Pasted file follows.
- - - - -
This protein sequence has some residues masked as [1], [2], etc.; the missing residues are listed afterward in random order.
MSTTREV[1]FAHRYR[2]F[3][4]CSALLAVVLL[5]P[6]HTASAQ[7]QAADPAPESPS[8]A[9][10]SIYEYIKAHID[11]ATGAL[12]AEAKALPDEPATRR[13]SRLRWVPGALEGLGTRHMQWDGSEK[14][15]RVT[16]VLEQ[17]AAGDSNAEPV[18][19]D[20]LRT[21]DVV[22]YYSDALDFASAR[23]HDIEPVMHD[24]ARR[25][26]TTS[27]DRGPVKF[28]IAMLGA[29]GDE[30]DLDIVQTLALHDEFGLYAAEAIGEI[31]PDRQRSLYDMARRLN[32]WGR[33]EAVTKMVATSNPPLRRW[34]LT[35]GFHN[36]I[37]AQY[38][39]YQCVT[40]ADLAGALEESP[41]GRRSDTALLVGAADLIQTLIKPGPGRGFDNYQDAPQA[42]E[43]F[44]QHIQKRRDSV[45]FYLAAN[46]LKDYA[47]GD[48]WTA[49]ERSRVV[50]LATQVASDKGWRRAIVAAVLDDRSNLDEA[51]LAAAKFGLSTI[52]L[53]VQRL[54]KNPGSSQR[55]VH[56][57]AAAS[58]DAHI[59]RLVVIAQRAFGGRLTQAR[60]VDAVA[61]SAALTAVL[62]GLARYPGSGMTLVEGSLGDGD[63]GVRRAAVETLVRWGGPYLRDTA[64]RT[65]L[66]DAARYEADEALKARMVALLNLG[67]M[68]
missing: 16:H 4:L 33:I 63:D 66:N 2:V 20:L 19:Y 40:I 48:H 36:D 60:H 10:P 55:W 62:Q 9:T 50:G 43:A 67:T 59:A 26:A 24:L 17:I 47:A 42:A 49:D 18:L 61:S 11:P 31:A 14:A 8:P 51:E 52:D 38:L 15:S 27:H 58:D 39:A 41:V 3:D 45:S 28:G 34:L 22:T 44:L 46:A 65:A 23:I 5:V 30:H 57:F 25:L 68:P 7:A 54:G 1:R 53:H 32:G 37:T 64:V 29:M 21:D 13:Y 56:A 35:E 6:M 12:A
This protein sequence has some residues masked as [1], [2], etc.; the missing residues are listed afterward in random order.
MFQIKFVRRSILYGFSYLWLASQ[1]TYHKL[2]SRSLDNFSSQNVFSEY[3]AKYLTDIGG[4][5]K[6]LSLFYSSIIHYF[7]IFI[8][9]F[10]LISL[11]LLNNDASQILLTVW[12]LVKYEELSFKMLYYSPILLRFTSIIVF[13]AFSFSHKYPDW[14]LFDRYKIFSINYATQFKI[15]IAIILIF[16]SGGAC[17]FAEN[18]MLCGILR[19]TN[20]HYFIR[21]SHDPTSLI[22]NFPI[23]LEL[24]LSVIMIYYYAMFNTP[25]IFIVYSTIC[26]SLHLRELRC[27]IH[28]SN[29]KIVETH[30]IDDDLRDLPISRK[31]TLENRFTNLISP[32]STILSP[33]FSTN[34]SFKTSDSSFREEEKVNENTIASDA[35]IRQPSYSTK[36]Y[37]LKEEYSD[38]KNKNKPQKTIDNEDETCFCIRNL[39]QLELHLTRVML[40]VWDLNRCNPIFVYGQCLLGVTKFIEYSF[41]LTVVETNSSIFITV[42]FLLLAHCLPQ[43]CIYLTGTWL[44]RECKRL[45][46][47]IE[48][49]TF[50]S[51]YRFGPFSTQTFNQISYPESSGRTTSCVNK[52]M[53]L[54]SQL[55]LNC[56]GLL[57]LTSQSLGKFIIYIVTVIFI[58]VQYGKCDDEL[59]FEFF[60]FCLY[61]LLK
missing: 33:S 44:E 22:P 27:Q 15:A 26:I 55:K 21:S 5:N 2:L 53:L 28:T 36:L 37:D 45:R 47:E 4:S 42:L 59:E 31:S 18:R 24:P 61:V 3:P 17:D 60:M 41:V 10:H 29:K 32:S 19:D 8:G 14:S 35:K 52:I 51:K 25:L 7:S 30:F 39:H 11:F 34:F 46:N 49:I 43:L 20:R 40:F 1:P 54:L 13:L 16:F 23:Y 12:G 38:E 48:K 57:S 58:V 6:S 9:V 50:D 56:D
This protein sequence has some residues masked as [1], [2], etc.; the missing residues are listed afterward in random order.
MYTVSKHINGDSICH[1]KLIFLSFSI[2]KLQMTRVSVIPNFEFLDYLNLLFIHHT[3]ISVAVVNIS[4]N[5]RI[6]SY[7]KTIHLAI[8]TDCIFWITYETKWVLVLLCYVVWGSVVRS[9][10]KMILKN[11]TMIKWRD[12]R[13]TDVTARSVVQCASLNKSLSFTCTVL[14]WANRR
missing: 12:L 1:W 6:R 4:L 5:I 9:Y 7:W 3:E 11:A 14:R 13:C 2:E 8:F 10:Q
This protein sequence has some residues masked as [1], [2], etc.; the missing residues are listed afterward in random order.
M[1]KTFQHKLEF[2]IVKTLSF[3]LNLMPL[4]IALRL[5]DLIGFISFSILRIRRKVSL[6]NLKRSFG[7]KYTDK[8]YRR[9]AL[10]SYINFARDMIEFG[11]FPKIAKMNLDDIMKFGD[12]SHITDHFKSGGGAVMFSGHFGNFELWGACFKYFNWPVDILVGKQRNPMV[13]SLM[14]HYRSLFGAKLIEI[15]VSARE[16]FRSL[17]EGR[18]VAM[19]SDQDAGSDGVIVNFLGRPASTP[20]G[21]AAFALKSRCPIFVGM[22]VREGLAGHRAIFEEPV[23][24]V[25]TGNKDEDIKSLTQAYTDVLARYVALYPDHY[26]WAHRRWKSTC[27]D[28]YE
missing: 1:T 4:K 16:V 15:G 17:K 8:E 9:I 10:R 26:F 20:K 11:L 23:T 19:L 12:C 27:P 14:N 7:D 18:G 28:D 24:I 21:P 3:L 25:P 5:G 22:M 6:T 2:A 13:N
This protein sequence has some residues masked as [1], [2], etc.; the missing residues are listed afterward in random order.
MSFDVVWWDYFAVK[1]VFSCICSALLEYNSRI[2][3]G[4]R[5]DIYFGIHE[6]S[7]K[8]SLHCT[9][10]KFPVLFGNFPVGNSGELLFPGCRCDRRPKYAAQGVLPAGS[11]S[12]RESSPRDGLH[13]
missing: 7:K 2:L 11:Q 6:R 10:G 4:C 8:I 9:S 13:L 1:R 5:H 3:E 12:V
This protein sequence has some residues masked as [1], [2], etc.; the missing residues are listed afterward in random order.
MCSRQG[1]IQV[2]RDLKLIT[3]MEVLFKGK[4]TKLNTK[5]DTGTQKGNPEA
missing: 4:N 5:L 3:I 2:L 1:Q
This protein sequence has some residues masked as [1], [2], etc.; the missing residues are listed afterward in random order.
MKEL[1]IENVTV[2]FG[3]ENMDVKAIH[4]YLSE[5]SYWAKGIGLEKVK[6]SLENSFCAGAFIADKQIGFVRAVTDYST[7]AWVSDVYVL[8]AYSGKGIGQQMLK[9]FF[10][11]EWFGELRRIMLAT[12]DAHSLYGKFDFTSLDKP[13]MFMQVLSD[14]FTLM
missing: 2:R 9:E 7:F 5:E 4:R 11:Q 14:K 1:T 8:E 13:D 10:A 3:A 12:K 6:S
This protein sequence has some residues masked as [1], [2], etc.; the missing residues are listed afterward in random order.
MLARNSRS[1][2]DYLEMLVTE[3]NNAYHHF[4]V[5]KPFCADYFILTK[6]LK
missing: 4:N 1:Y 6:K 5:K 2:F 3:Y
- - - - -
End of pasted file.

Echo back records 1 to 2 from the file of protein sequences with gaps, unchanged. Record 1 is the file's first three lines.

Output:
This protein sequence has some residues masked as [1], [2], etc.; the missing residues are listed afterward in random order.
MSTTREV[1]FAHRYR[2]F[3][4]CSALLAVVLL[5]P[6]HTASAQ[7]QAADPAPESPS[8]A[9][10]SIYEYIKAHID[11]ATGAL[12]AEAKALPDEPATRR[13]SRLRWVPGALEGLGTRHMQWDGSEK[14][15]RVT[16]VLEQ[17]AAGDSNAEPV[18][19]D[20]LRT[21]DVV[22]YYSDALDFASAR[23]HDIEPVMHD[24]ARR[25][26]TTS[27]DRGPVKF[28]IAMLGA[29]GDE[30]DLDIVQTLALHDEFGLYAAEAIGEI[31]PDRQRSLYDMARRLN[32]WGR[33]EAVTKMVATSNPPLRRW[34]LT[35]GFHN[36]I[37]AQY[38][39]YQCVT[40]ADLAGALEESP[41]GRRSDTALLVGAADLIQTLIKPGPGRGFDNYQDAPQA[42]E[43]F[44]QHIQKRRDSV[45]FYLAAN[46]LKDYA[47]GD[48]WTA[49]ERSRVV[50]LATQVASDKGWRRAIVAAVLDDRSNLDEA[51]LAAAKFGLSTI[52]L[53]VQRL[54]KNPGSSQR[55]VH[56][57]AAAS[58]DAHI[59]RLVVIAQRAFGGRLTQAR[60]VDAVA[61]SAALTAVL[62]GLARYPGSGMTLVEGSLGDGD[63]GVRRAAVETLVRWGGPYLRDTA[64]RT[65]L[66]DAARYEADEALKARMVALLNLG[67]M[68]
missing: 16:H 4:L 33:I 63:D 66:N 2:V 20:L 19:Y 40:I 48:H 36:D 60:H 10:P 55:W 62:Q 9:T 50:G 43:A 67:T 59:A 26:A 24:L 17:I 47:A 42:A 49:D 18:L 61:S 11:P 31:A 14:A 8:P 51:E 52:D 38:L 15:S 27:H 58:D 39:A 41:V 3:D 45:S 28:G 34:L 22:T 44:L 46:A 65:A 23:I 5:V 30:H 57:F 25:L 68:P 7:A 54:G 1:R 53:H 32:G 37:T 64:V 29:M 21:D 13:Y 56:A 35:E 6:M 12:A
This protein sequence has some residues masked as [1], [2], etc.; the missing residues are listed afterward in random order.
MFQIKFVRRSILYGFSYLWLASQ[1]TYHKL[2]SRSLDNFSSQNVFSEY[3]AKYLTDIGG[4][5]K[6]LSLFYSSIIHYF[7]IFI[8][9]F[10]LISL[11]LLNNDASQILLTVW[12]LVKYEELSFKMLYYSPILLRFTSIIVF[13]AFSFSHKYPDW[14]LFDRYKIFSINYATQFKI[15]IAIILIF[16]SGGAC[17]FAEN[18]MLCGILR[19]TN[20]HYFIR[21]SHDPTSLI[22]NFPI[23]LEL[24]LSVIMIYYYAMFNTP[25]IFIVYSTIC[26]SLHLRELRC[27]IH[28]SN[29]KIVETH[30]IDDDLRDLPISRK[31]TLENRFTNLISP[32]STILSP[33]FSTN[34]SFKTSDSSFREEEKVNENTIASDA[35]IRQPSYSTK[36]Y[37]LKEEYSD[38]KNKNKPQKTIDNEDETCFCIRNL[39]QLELHLTRVML[40]VWDLNRCNPIFVYGQCLLGVTKFIEYSF[41]LTVVETNSSIFITV[42]FLLLAHCLPQ[43]CIYLTGTWL[44]RECKRL[45][46][47]IE[48][49]TF[50]S[51]YRFGPFSTQTFNQISYPESSGRTTSCVNK[52]M[53]L[54]SQL[55]LNC[56]GLL[57]LTSQSLGKFIIYIVTVIFI[58]VQYGKCDDEL[59]FEFF[60]FCLY[61]LLK
missing: 33:S 44:E 22:P 27:Q 15:A 26:I 55:K 21:S 5:N 2:L 53:L 28:T 36:L 37:D 45:R 47:E 4:S 42:L 59:E 31:S 18:R 24:P 61:V 3:P 17:D 60:M 41:V 10:H 29:K 32:S 19:D 8:G 14:S 35:K 52:I 51:K 25:L 7:S 30:F 39:H 11:F 34:F 46:N 49:I 43:L 20:R 40:F 1:P 54:L 13:L 16:F 23:Y 12:G 38:E 48:K 57:S 58:V 6:S 9:V 50:D 56:D